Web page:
But Cubans are not as poor as North Koreans! Our economists next flew to Seoul, South Korea, and found that the “Korean peninsula is a rare natural experiment where capitalism and socialism can be compared side by side. The comparison is particularly informative because North and South Korea share a common history, language, culture, and, before they split, level of economic development. . . . . At the end of World War II, North Korea had about 80 percent of Korea’s industry, 90 percent of its electrical power, and 75 percent of its mines” (#761). Following the war and the division of the peninsula, GDP per capita was basically the same. Yet today South Korea is an economic powerhouse. Seoul’s “economic output ranks it fourth in the world among metropolitan areas (behind Tokyo, New York, and Los Angeles)” (#780). But thirty-five miles to the north there’s an entirely different country, North Korea. Lawson and Powell were not allowed to cross the border, but they learned that the people earned little more than $1000 a year and in the 1990s “up to three million North Koreans died of starvation and related diseases” (#831). Nothing better proves the fundamental goodness of free enterprise than the dramatic contrast between the two Koreas.
Concluding their journeys, our two freedom-loving economists visited “hungover socialisms” in Russia and Ukraine, witnessing the ravages resulting from Marx’s flawed theories. Standing near a statue of him in Moscow, “Bob said, ‘I bet there’s never been a guy who has been so wrong about every major thing he wrote about and who still has as many followers as Marx’ (#1046). Bob’s right. Profits don’t represent exploitation, because the labor theory of value is wrong. Instead, at least in a free market, profits represent created value. Capitalism can’t be the cause of alienation because workers inevitably do better under capitalism than under socialism, and market prices provide a higher standard of living and more economic opportunity. Finally, industries haven’t become more concentrated and wages haven’t been pushed down under capitalism. Instead, capitalism has been the engine of prosperity, innovation, new industries, and rising wages, while socialist economies have stagnated or even regressed. ‘Yeah, there’s only one great Marx,’ I said. ‘Groucho.’ Groucho’s definition of politics is Marxism in a nutshell: “Politics is the art of looking for trouble, finding it everywhere, diagnosing it incorrectly, and applying the wrong remedies”’” (#1053). In Russia and Ukraine, those “wrong remedies” resulted in millions of deaths as Lenin and Stalin imposed their version of “scientific socialism,” including the savage liquidation of the Cossacks and Kulaks and others resisting the imposition of a communal paradise. Lawson and Powell’s loathing for Lenin and Stalin oozes from every page. So too they loath Walter Duranty, the New York Times reporter who lied on their behalf, garnering for himself a Pulitzer Prize, claiming that rumors of famine in Ukraine was “mostly bunk” and penning “columns with titles like ‘Soviet Is Winning Faith of Peasants,’ ‘Members Enriched in Soviet Commune,’ and ‘Abundance Found in North Caucasus’” (#1139).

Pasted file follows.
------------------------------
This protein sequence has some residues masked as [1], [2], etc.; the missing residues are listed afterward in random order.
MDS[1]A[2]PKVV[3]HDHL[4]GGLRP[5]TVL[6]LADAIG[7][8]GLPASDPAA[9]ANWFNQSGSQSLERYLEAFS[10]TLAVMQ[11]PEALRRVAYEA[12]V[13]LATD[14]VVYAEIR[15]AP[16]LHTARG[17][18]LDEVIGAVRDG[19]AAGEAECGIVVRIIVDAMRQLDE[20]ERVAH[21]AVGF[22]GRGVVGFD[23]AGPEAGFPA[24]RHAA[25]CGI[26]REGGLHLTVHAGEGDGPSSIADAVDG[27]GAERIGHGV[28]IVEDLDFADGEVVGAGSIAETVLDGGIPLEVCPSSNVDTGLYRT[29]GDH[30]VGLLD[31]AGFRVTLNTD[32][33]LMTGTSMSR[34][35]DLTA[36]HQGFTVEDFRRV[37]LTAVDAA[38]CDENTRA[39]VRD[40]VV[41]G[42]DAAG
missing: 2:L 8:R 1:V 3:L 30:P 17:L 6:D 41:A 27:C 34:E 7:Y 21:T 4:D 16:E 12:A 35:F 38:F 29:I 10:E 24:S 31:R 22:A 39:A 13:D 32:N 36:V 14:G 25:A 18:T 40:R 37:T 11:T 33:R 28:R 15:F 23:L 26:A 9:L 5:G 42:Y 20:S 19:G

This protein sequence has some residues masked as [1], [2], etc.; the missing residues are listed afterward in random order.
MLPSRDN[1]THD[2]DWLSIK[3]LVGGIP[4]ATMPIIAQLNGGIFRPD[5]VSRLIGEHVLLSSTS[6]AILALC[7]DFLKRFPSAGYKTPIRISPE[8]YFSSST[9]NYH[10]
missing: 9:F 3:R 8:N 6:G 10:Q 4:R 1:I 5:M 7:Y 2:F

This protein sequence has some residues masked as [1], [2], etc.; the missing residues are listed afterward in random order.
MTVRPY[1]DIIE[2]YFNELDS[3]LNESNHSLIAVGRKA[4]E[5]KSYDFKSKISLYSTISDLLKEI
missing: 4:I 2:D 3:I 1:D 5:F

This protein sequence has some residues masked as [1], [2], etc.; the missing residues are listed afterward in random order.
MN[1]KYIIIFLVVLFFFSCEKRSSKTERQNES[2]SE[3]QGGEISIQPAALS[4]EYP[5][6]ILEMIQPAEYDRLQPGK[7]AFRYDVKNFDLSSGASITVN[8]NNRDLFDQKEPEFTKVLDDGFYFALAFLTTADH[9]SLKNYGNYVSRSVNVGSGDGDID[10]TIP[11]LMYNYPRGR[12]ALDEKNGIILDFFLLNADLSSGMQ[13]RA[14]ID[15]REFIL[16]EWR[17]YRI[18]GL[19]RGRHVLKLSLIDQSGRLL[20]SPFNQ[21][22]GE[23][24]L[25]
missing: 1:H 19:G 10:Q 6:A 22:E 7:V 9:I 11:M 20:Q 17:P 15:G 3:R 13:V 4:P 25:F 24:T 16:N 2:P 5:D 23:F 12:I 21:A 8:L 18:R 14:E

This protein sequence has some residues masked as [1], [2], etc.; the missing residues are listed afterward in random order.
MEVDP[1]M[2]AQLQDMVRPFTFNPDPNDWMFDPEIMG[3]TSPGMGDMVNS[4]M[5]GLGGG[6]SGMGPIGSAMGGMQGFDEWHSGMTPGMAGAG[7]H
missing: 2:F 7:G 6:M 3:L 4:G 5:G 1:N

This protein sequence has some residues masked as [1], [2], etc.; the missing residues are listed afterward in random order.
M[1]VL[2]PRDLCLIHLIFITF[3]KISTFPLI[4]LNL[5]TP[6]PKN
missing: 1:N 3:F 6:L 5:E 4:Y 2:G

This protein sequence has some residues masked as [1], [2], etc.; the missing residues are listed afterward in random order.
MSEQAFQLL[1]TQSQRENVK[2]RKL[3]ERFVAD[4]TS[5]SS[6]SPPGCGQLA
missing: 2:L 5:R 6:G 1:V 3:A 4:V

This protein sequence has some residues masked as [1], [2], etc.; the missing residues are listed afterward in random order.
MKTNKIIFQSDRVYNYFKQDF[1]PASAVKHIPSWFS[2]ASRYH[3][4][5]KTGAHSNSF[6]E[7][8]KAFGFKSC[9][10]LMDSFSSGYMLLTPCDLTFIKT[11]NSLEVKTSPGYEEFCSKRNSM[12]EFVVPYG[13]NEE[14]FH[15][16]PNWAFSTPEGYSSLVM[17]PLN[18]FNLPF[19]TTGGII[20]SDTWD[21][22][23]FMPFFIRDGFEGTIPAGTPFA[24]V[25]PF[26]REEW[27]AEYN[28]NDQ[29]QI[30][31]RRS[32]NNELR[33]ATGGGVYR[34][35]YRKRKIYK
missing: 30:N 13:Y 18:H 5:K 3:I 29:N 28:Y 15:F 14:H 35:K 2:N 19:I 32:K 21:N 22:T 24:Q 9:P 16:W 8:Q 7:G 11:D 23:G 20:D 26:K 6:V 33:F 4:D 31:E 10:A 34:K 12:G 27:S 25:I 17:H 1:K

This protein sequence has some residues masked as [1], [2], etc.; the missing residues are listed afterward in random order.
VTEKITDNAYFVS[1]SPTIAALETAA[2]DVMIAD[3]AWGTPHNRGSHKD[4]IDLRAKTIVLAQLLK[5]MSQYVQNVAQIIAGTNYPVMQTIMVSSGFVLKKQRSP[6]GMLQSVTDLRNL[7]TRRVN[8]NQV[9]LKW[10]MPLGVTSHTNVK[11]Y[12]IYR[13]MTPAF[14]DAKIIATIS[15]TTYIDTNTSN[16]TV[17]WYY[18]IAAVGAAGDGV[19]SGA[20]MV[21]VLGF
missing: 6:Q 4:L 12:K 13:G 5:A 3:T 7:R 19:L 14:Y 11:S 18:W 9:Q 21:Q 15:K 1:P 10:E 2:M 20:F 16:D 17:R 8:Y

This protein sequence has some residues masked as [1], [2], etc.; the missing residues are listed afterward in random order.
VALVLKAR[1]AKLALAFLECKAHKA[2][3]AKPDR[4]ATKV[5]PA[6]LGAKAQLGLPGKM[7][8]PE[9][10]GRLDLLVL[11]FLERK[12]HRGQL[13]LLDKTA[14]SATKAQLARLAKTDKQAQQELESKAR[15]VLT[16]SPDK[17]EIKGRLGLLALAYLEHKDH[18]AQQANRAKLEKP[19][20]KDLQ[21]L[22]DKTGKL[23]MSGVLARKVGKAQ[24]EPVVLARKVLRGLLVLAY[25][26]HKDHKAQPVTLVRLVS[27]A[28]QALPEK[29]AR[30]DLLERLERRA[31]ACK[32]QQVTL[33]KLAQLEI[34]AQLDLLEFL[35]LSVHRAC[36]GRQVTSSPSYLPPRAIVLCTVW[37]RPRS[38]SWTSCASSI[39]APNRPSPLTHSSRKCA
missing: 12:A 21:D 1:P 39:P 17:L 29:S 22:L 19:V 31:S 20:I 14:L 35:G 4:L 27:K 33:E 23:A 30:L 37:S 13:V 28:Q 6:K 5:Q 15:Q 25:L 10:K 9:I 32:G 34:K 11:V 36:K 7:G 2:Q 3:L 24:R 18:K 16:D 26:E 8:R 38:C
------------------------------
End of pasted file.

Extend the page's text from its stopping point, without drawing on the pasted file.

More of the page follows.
The bright exception to the general malaise in the former USSR is the tiny republic of Georgia (Stalin’s birthplace), where a “new capitalism” has virtually overnight (following the 2003 “Rose Revolution”) generated prosperity. “I [Bob] love Georgia—the people, the food, the beer, the wine, and of course the economic reforms that have taken a Soviet backwater and given it new life” (#1244). Reformers eliminated many superfluous government workers—reducing the Ministry of Agriculture from 4,374 to 600, Tbilisi City Hall employees from 2,500 to 800, the Ministry of Environmental Protection from 5,000 to 1,700. In 2004 they sold government-owned factories, hospitals, and apartments—“everything was for sale except Georgia’s honor.” In that year “Georgia ranked fifty-sixth on the economic freedom index. In the 2017 edition of the index, Georgia ranked eighth in the entire world, ahead of the eleventh-ranked United States” (#1330). The capital city, Tbilisi, “has better-paved streets than Dallas. The once dark city now gleams like Paris at night. Tourists come from all over Europe and the Middle East to enjoy Georgia’s famous food, wine, and other attractions, including . . . the redeveloped medieval section of town with its quaint shops and hip restaurants” (#1338).